How does this apply to law students? Law students often succumb to and/or are ambushed by procrastination. It is difficult to delay gratification no matter what age. I learned from the marshmallow studies and from Dr. Michel’s presentation that we can all learn how to control our impulses if we understand what drives our impulses and if we are committed to making one small change at a time. In my example above, an individual knows that they struggle with overindulging in dessert. The willpower is harder to maintain without a clear and doable strategy in place. However, recognizing the temptation, adopting a realistic alternative, and planning ahead create a method for success. If law students try to more fully understand their impulsive triggers, they are better positioned to generate a plan to resist or avoid them.
Thus, law students can follow this strategy to use their time more effectively and more efficiently. Here are a few ideas:
- They can begin by writing out typical time stealers and creating targeted goals to reduce them. (Examples: When I study in groups, I am easily drawn off topic. When I turn on the television, I end up watching it for longer than I expected. If I turn my phone on while I am studying, my social media becomes a huge distraction.)
- They can purchase or create calendars in order to plan and track their time. Hard copy calendars visualize their priorities much better than a computer version.
- They can turn off their electronic devices while they study for a continuous block of time. (Example: I will study Torts for 3 hours in the library and leave my computer and phone in my locker.)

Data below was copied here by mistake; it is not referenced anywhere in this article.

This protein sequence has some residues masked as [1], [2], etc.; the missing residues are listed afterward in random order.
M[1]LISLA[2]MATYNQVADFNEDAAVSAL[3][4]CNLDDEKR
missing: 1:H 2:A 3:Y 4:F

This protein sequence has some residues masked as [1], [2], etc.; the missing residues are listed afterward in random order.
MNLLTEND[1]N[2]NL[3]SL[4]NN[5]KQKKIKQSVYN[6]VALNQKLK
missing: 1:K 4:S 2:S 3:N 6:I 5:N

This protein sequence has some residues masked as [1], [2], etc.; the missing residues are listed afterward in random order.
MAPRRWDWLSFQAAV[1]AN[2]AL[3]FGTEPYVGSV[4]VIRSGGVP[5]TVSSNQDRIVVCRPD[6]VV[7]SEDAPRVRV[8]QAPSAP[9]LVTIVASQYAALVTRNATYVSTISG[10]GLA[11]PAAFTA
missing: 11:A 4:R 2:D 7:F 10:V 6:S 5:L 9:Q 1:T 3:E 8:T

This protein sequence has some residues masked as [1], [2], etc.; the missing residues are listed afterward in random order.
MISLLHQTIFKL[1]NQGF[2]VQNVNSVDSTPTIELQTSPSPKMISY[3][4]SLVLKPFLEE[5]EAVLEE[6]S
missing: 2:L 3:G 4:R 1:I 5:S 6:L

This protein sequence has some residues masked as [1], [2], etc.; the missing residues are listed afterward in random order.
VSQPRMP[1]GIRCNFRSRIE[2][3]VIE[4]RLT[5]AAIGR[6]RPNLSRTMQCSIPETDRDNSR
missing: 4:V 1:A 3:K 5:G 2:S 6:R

- They can disable their Wi-Fi while in class or while reviewing notes on their computer.
- They can establish a reward system that motivates this continued behavior. (Example: If I complete my stated study goal, I will get a night off or an extra hour of sleep, or more time for a special activity.)
Once an effective time management plan is established and the inherent benefits are apparent, students are more apt to fully adopt these new strategies by continuing to buck their impulses. After all, two marshmallows later are better than one marshmallow now.
(Lisa Bove Young)
Wednesday, December 3, 2014
Winter has arrived. Just as the temperatures are dropping and daylight hours are getting shorter, students are gearing up for longer study days and less sleep. During exam period, students tend to over-consume caffeine and junk food and cut back on sleep and exercise. This combination often leads to fatigue and illness. Getting sick is the last thing you want to happen during exams. Exam period is when you need to be at your best so don’t underestimate the importance of healthy habits. Keep your body strong in order to keep your brain strong. Study for those exams but also eat a vegetable, go for a brisk walk, and get some sleep.